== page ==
I was just finishing up researching some maternal health programs in surrounding countries when this guy who I had said hello to early came up to my office. He asked or rather stated “you’re American, aren’t you?” I said “yes…but how did you know I wasn’t British?” I had only greeted him in Chichewa…so I was interested to hear what his cultural cues were…he replied “because you are friendly and like kids.” Huh? Was I wearing my “I love kids” t-shirt today? Anyway, he told me how he loved America (of course!) and he had been to Boston…blah blah blah. He was friendly but I was trying to keep the conversations short before he arrived at the inevitable “I need to find an American wife” line. But he said he had a meeting and was off. Phew! Then a few hours later I was headed into Liwonde for a meeting and waiting for a minibus when this bwana (“boss” or fancy) car pulls up and rolls down the window. It’s my new American loving best friend again. He asks if I would like a ride, of course. This is saving me 200 kwacha ($1.20), a plethora of personal space violations, and my olfactory system from the unknown. So I hop in forgetting my past hesitations. Plus it’s only 15 minutes, I can do this! He begins to tell me that he grew up with Americans…"how so?” he tells me “well, Peace Corps volunteers...You’re Peace Corps, right?” So I’m wearing my “I love kids and I’m a granola hippie (aka I didn’t shower because we didn’t have water today) Peace Corps Volunteer” t-shirt. But he goes on to tell me his Peace Corps story:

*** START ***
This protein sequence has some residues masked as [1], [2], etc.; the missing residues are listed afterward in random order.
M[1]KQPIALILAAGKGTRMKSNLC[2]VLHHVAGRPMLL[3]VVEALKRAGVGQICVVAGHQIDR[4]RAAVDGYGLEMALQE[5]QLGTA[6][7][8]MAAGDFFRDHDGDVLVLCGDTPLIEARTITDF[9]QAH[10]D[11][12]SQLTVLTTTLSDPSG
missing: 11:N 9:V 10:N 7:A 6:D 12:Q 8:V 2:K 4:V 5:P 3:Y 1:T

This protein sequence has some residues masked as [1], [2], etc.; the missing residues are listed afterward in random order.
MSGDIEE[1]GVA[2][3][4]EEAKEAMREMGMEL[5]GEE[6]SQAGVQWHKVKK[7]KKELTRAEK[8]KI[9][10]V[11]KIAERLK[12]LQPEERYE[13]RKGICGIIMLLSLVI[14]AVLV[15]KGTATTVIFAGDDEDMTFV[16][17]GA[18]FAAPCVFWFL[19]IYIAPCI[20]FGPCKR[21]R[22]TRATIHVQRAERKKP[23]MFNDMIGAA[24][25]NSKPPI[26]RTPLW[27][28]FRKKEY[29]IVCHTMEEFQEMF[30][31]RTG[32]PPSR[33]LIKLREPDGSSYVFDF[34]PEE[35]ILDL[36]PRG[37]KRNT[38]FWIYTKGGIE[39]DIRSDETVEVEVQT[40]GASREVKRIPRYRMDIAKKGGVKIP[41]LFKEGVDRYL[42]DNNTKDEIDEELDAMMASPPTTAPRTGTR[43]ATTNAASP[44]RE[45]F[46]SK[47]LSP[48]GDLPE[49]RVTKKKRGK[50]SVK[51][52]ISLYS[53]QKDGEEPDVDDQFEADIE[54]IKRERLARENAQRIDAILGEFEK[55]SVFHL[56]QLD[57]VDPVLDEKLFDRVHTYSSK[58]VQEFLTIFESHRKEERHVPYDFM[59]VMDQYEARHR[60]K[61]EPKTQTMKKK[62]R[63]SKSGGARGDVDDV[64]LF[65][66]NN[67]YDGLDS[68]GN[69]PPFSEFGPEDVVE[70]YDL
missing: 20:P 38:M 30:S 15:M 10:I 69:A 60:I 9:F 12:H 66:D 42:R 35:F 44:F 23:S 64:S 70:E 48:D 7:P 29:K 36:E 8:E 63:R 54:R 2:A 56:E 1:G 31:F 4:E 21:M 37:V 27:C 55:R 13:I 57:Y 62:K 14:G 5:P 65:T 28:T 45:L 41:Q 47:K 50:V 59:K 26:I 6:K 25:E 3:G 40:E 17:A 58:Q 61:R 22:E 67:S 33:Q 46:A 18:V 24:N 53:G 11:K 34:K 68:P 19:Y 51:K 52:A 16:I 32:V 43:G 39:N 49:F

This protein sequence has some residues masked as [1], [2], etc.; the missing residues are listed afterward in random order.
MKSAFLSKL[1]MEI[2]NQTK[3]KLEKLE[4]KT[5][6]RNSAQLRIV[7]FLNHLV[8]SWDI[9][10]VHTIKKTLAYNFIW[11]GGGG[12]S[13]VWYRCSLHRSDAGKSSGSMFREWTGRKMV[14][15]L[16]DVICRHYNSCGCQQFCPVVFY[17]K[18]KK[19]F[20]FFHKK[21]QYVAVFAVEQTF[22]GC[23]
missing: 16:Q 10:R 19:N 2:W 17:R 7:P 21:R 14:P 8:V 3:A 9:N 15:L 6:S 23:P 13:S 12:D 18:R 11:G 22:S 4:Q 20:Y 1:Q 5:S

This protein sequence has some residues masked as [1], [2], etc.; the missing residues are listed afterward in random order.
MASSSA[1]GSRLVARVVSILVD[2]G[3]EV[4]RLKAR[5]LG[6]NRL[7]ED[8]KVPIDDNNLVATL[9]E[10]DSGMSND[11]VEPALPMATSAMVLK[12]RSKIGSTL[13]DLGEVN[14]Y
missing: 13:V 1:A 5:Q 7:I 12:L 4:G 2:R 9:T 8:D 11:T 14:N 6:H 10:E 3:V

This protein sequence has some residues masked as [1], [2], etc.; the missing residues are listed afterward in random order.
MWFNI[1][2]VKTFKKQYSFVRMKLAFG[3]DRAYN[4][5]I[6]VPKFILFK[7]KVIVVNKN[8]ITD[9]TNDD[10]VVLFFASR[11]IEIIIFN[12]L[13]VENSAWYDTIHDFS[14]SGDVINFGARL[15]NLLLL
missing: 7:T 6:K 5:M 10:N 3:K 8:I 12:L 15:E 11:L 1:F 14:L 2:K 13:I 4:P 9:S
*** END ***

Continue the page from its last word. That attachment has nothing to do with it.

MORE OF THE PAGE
When I asked what he was working on he told me he was at the district finalizing a project to build a small bridge just outside of Liwonde. The heavy (late) rains had washed away a crossing bridge that many children use in order to get to school. From which the children were being eaten by the crocodiles! He seemed remorse, but then this happens during rainy season. After the shock wore off it made me ponder how my perspective of normal colors all my experiences.